Make mindset matter: The organizational readiness plan

How HR leaders can encourage their workforce to develop a growth mindset

Austen Gregerson

By Austen Gregerson, Future of Work Specialist at Gloat

August 26, 2022

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The past decade of work has made one thing obvious: change is happening faster than ever, and companies must respond quickly to survive. As talent shortages grow and skills needs evolve, staying on top of industry-wide shifts is becoming an issue of how to enact change—not whether it’s necessary or not.

Though the need for adaptation is apparent, organizational capability to facilitate necessary change is lagging. Only 18%  of organizations indicated they were “very highly effective” or “highly effective” at analyzing the gap between the organization’s future workforce requirements and current workforce skills. Large enterprises are inherently at greater risk of falling behind due to their sheer size and the effort needed to enact company-wide changes.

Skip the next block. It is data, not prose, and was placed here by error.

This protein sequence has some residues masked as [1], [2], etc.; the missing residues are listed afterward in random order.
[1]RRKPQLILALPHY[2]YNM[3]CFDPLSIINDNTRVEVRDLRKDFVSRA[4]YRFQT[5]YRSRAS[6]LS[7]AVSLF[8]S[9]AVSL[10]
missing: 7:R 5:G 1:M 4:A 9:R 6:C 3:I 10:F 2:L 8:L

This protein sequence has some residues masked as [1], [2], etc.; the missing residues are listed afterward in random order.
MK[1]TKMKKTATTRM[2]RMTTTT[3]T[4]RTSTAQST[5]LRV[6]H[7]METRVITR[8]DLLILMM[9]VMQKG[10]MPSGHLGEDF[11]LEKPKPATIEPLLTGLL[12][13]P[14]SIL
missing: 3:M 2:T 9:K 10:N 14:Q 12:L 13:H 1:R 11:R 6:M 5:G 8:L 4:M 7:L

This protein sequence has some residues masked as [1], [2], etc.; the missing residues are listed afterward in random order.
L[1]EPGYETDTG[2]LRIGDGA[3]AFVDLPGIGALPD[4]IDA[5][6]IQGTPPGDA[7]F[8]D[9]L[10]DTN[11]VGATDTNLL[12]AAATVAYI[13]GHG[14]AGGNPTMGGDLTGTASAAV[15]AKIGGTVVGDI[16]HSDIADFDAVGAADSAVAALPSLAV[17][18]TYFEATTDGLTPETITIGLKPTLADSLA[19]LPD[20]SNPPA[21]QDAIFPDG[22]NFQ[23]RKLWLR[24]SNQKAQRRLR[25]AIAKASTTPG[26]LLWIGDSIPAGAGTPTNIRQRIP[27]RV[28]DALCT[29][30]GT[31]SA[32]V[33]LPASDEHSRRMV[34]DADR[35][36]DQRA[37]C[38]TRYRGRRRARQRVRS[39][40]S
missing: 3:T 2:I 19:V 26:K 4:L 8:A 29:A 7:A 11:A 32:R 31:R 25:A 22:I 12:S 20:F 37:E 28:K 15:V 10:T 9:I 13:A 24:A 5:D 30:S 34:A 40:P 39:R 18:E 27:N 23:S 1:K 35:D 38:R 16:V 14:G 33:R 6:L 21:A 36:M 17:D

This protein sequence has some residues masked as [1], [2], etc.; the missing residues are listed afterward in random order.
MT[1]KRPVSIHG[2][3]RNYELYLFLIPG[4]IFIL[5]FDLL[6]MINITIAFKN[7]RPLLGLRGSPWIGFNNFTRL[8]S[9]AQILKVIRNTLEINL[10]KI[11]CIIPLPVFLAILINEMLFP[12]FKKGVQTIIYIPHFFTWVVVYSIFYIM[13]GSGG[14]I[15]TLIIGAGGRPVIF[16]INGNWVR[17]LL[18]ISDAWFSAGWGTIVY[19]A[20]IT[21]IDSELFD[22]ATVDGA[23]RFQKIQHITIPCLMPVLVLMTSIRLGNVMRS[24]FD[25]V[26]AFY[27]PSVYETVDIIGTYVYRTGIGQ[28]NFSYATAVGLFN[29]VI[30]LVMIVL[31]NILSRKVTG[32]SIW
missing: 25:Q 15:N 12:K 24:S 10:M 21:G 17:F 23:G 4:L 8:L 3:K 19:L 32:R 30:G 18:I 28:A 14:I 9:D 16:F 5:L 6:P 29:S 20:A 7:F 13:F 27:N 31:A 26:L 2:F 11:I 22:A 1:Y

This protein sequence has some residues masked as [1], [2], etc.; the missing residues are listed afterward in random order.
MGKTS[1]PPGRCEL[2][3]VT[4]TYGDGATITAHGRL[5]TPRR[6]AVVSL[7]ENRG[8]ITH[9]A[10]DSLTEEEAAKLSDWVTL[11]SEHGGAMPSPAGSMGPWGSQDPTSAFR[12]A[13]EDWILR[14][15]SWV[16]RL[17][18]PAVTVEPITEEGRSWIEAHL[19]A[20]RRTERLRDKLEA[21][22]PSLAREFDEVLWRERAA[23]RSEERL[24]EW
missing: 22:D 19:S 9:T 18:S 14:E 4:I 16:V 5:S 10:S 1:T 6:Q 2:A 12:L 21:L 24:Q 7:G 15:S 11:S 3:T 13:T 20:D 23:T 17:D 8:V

More often than not, companies are slow to adopt new talent strategies simply because they don’t believe they’re capable of it. Dramatic change can be seen as a gamble; however, without strengthening their resolve to make necessary adaptations, organizations risk falling behind in a rapidly-evolving world of work.

What is organizational readiness?

Though not commonly thought of in Human Resources today, organizational readiness is becoming a vital part of the department’s function in large enterprises. By definition, the term refers to a company’s shared resolve to implement a change, and a shared belief in its collective ability to do so. 

Broadly, the 3 main contributors to organizational readiness are evidence, context, and facilitation:

  • Evidence refers to the nature and strength of information available to leadership when potentially implementing a change. 
  • Context is the environment or setting in which the proposed change is to be implemented.